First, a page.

Late last month, as The Rolling Stones made final arrangements for a new US tour, we learned the sad news of the death of drummer Charlie Watts. Routinely recognised as as significant to the Stones’ sound as Keith Richards’ guitar or Mick Jaggers’ vocals, Watts’ swinging percussion anchored the chaos, injected swing and drove tempos in the Stones’ music for nearly sixty years. Here we look back on the pinnacle of their career; the rollicking, long form celebration of Rock ‘n’ Roll in all its forms, ‘Exile on Main St.’
As with so many classic albums, the situation and timing of its recording is a tale in itself. In early 1971 the band moved to France as tax exiles, driven partly by a considerable unpaid tax bill they were unable, or unwilling, to pay. Richards rented a large coastal villa near Nice and, unable to find suitable permanent recording space, the band began sessions in Richards’ basement while crew and hangers on found lodging throughout the home. Making use of the band’s mobile recording studio, soon to be immortalised in the Black Sabbath song ‘Smoke on the Water’, the various players found themselves spaced out in separate rooms due to lack of functional space. More dysfunctional still were band relations and rumours, legends and stories abound from this period detailing wild and at times disturbing behaviours. What’s clear is that Jagger would marry Bianca Jagger during the brief time in France while Richards began a descent into heroin addiction that beleaguered him for much of the decade. As each core band member kept differing schedules and varied commitment to proceedings, songs were written and developed through jams featuring whichever players were available and countless reworks and overdubs both in France and later at Sunset Sounds in Los Angeles. The result is an album that is at times claustrophobic, hot and sweaty, and features numerous session players and collaborators. Alongside core songwriters Jagger and Richards were Watts on drums, Bill Wyman on bass and second guitarist Mick Taylor forming the main band. Beside them Producer Jimmy Miller played percussion on half the tracks, longtime pianist and founding member Ian Stewart featured on keys as did Nicky Hopkins and Billy Preston, while Bill Plummer provided double bass duties.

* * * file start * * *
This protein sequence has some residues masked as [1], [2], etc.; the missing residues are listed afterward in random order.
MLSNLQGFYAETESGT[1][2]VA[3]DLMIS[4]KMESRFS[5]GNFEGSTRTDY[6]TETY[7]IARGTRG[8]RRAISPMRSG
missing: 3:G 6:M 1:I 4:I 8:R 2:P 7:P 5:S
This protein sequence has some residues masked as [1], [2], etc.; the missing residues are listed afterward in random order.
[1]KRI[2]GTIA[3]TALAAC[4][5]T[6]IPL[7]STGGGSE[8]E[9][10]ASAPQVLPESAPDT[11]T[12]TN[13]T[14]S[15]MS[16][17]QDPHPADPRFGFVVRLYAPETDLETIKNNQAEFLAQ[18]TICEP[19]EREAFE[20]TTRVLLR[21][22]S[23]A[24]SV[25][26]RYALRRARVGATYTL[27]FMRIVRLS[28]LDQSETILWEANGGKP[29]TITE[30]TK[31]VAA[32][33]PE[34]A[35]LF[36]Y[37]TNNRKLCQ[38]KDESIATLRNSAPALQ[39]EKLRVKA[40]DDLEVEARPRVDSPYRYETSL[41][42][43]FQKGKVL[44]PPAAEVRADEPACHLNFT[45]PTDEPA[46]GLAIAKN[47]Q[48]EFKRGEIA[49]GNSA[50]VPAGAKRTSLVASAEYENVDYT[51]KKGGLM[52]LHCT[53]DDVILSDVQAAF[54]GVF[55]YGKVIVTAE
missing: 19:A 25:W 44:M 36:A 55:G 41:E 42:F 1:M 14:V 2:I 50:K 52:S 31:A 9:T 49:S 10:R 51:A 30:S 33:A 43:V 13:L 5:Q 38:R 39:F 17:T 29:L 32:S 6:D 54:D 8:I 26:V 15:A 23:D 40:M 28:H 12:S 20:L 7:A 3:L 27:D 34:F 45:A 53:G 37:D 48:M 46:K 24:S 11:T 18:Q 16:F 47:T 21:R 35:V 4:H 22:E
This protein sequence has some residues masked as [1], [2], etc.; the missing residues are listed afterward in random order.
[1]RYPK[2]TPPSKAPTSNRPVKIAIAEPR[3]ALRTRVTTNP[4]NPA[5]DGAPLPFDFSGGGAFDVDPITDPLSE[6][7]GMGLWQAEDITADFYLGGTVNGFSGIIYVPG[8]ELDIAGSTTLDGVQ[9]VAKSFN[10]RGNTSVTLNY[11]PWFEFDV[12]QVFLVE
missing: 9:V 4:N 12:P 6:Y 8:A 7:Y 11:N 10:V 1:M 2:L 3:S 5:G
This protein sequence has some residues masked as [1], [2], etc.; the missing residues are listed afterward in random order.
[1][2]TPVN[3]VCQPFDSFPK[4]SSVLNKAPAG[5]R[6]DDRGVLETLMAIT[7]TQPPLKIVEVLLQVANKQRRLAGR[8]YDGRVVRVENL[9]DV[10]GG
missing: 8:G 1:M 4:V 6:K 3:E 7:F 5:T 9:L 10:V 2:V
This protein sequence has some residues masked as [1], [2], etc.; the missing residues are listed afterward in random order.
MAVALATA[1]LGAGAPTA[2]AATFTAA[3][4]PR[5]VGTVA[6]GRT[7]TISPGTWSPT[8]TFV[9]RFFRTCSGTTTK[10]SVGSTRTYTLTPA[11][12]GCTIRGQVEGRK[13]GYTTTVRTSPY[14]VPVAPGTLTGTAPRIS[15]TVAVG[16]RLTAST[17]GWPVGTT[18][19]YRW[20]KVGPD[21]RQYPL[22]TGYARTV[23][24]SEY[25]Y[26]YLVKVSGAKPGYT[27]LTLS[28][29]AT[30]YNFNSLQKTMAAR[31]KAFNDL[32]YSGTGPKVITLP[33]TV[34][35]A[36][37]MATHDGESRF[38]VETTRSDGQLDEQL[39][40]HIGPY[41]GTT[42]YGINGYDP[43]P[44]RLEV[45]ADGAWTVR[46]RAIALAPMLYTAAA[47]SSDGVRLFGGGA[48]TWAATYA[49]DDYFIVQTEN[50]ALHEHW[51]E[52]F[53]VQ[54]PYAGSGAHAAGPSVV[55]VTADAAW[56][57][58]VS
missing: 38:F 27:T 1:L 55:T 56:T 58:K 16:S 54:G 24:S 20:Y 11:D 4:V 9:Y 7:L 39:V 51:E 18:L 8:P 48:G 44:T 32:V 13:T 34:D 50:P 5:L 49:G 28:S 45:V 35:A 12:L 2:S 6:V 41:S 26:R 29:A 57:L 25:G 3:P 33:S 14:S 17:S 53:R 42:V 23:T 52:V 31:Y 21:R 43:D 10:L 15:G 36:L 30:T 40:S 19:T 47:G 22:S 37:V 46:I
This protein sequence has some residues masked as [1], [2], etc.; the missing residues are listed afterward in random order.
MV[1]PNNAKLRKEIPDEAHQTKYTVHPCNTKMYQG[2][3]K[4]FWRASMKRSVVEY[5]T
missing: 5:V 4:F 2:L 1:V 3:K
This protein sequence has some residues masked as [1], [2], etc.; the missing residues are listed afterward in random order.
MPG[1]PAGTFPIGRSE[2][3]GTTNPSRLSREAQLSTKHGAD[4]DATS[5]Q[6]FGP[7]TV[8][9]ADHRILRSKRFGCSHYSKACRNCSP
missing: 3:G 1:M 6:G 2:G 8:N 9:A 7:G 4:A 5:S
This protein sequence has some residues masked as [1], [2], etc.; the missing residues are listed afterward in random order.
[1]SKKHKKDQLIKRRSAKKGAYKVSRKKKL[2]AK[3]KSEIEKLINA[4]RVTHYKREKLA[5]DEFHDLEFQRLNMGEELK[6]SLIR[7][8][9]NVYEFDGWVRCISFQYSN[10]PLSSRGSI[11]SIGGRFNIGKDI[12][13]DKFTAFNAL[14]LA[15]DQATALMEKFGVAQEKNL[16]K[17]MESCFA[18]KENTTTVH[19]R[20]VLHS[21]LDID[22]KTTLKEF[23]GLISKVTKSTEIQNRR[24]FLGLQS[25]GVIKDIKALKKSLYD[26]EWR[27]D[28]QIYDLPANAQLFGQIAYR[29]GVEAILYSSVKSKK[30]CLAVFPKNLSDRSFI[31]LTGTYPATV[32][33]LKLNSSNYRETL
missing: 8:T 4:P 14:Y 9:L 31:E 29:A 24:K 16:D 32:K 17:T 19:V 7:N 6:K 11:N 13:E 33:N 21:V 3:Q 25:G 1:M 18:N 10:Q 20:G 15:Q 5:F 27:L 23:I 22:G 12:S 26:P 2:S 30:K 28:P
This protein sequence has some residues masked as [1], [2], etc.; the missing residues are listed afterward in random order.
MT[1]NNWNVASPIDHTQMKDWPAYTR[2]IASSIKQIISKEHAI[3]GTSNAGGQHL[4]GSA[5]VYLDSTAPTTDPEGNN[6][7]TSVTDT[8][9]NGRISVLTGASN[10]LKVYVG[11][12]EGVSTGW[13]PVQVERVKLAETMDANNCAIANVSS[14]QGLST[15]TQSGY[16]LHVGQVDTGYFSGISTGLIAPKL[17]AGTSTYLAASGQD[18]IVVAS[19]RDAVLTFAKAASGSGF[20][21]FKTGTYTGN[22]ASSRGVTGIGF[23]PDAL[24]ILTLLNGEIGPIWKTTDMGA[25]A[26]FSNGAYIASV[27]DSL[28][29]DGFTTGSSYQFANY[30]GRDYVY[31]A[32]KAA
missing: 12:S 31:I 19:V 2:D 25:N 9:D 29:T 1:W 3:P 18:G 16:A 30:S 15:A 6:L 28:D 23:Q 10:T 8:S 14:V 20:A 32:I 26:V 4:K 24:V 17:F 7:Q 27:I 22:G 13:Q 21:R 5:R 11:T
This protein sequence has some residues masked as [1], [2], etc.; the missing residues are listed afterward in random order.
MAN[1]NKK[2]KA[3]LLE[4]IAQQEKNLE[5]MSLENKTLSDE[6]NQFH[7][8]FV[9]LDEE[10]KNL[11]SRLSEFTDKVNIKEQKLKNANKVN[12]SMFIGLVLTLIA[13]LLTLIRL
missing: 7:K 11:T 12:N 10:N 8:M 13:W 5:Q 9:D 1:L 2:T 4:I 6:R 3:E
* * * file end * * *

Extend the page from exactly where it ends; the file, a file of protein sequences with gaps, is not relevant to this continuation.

Part of the beauty of ‘Exile…’ is how the extended cast helped make up for the fractures forming in the core group. Replace Nicky Hopkins’ piano on ‘Loving Cup’ with a Richards’ guitar part and it’s no great leap to imagine the track an equal to ‘Jumping Jack Flash’. Yet in its album version it’s still no slouch, and melds seamlessly into the overall rambling vibe while perfectly setting up the subsequent track, a rare Keith Richards vocal take on ‘Happy’. That track was written one day when, by Richards’ own admission, he uniquely appeared for a session early and picked out a guitar line while fellow players Bobby Keys accompanied on saxophone and producer Jimmy Miller replaced Charlie Watts on drums. Like much of the album, overdubs were added at Sunset Sound in Los Angeles, but the core of the track remains in essence a Richards solo track, allowing it to act as a sort of lynchpin for the whole album.
As a double album, ‘Exile…’ is not short on material and successfully brings a varied range of influences from Gospel to Country, classic Chuck Berry style Rock ‘n’ Roll to a classic Jagger fronted piano ballad in ‘Let It Loose’. Over time an oft repeated line that the album is the best Rock ‘n’ Roll record of all time reflects on the vibe and overall style of the recordings but fails to capture the emotive range present. Tracks like ‘All Down The Line’, initially stemming from 1969 sessions for Sticky Fingers, come across as artificially stimulated thrillers while ‘Ventilator Blues’ is claustrophobic and exhausted and features complex rhythms the band have avoided airing live. Elsewhere, ‘Shake Your Hips’ is loose and ragged and the album’s biggest hit ‘Tumbling Dice’ is weighty and cathartic. While the Richards focused material from France establishes the rhythmic qualities of the record, most of the backing vocals were added during the Jagger directed sessions in LA. It’s not clear immediately which parts of tracks stem from each block of sessions yet there’s a clear dialogue going on between more fervent, zealously Blues-based statements and elements that lean more towards a communal balance and restraint that round the edges. Of course, the ability of Jagger and Richards to elevate each other’s skills, to interplay off one another seamlessly, is not unique to ‘Exile..’ but here the whole thing is elevated further by the way the entire group contributes to the whole.
Crafted in a unique window of time when the Stones were transient and cast off from the unending successes of their ‘60s rise to fame, ‘Exile…’ saw the band step away from the drug busts (though more would come), the death of Brian Jones and the negativity surrounding ‘Gimme Shelter’ and Altamont, into a brief space where each member could act as an individual perhaps for the last time. Before jealousy took hold, the unraveling band relationships allowed a period of space and freedom for a larger cast to form their own bonds that resulted in a master work. Soon addiction, ego and the unrelenting pressure of stardom would begin to weigh on the bands’ creative process and while they would continue to release acclaimed albums, none would match the insistent creativity of ‘Exile…’.